Wednesday, June 17, 2009

Williams Syndrome and Social Fearlessness

Williams Syndrome and Social Fearlessness

Using a brain scanner, a team of scientists at Stanford University studied the brain activation as people with and without Williams syndrome looked at pictures of facial expressions: happy, neutral, or afraid.

Like a previous study, the scientists found that the amygdala in Williams syndrome was rather unmoved by the afraid faces. It's as though their brain did not register that those faces were something to feel nervous about, and might explain the hallmark social fearlessness of Williams syndrome.

But—and this was the new finding—the amygdala was highly activated when people with Williams syndrome looked at happy faces.

It was the other way around for the group without the syndrome: The amygdala turned on to fearful faces but not so much to happy ones.

This doesn't mean that people with Williams syndrome are frightened by happy faces, says Brian Haas, Ph.D., first author of the study. Instead, he says it reflects what's emotionally riveting for people.

"Happy facial expressions may be more rewarding for those with Williams syndrome," Haas says. "This may explain their increased drive and motivation to approach others and to socially interact."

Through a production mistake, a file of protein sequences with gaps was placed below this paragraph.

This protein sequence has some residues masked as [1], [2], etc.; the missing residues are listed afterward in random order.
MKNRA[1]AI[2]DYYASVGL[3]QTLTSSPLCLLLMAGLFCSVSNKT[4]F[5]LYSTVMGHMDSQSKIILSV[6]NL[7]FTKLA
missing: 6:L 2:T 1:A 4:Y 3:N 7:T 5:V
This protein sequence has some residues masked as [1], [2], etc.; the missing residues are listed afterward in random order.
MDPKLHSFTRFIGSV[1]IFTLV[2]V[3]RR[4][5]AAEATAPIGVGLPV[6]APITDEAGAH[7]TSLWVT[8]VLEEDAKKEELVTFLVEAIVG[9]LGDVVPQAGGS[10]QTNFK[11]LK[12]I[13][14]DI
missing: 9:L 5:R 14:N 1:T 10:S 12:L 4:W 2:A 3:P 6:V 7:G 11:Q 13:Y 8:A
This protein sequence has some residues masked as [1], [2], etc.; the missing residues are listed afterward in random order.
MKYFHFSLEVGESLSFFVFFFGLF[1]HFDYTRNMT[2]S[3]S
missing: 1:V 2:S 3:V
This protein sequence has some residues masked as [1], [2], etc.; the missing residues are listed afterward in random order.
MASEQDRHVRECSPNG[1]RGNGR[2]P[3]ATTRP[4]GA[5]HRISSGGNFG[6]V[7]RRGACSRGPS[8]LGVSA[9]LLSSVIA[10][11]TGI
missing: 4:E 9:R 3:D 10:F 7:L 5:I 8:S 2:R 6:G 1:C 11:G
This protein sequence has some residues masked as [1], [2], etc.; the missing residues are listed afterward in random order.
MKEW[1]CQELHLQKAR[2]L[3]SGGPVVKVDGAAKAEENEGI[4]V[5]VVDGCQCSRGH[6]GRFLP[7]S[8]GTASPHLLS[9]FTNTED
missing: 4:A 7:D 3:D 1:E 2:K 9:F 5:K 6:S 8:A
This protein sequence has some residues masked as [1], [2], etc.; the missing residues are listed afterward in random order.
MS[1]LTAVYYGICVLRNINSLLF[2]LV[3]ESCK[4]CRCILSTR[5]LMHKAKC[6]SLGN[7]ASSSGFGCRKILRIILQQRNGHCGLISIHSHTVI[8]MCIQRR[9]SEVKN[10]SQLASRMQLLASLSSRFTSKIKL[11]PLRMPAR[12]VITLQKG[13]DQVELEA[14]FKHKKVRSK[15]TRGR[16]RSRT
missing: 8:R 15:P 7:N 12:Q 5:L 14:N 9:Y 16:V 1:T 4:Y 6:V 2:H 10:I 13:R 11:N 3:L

This finding also fits with a broader picture of the amygdala that has been emerging recently. Rather than solely devoted to fear, the amygdala seems to deal with other strong emotions too, like sadness and happiness.

Haas says that the amygdala tunes into the things that are very relevant to us now and that can sway our feelings. So if you spot a snake, or watch a friend break into tears, the amygdala leaps to attention and points the brain's resources to these emotionally charged situations.

And for people with Williams syndrome, a happy face tugs powerfully on their attention. Haas hopes that this affinity for happy expressions may somehow be used to motivate or reinforce people with Williams syndrome when they are taught about what is socially appropriate. This could help those with the syndrome form closer social bonds with others, which often suffer due to their overly outgoing ways, he says.

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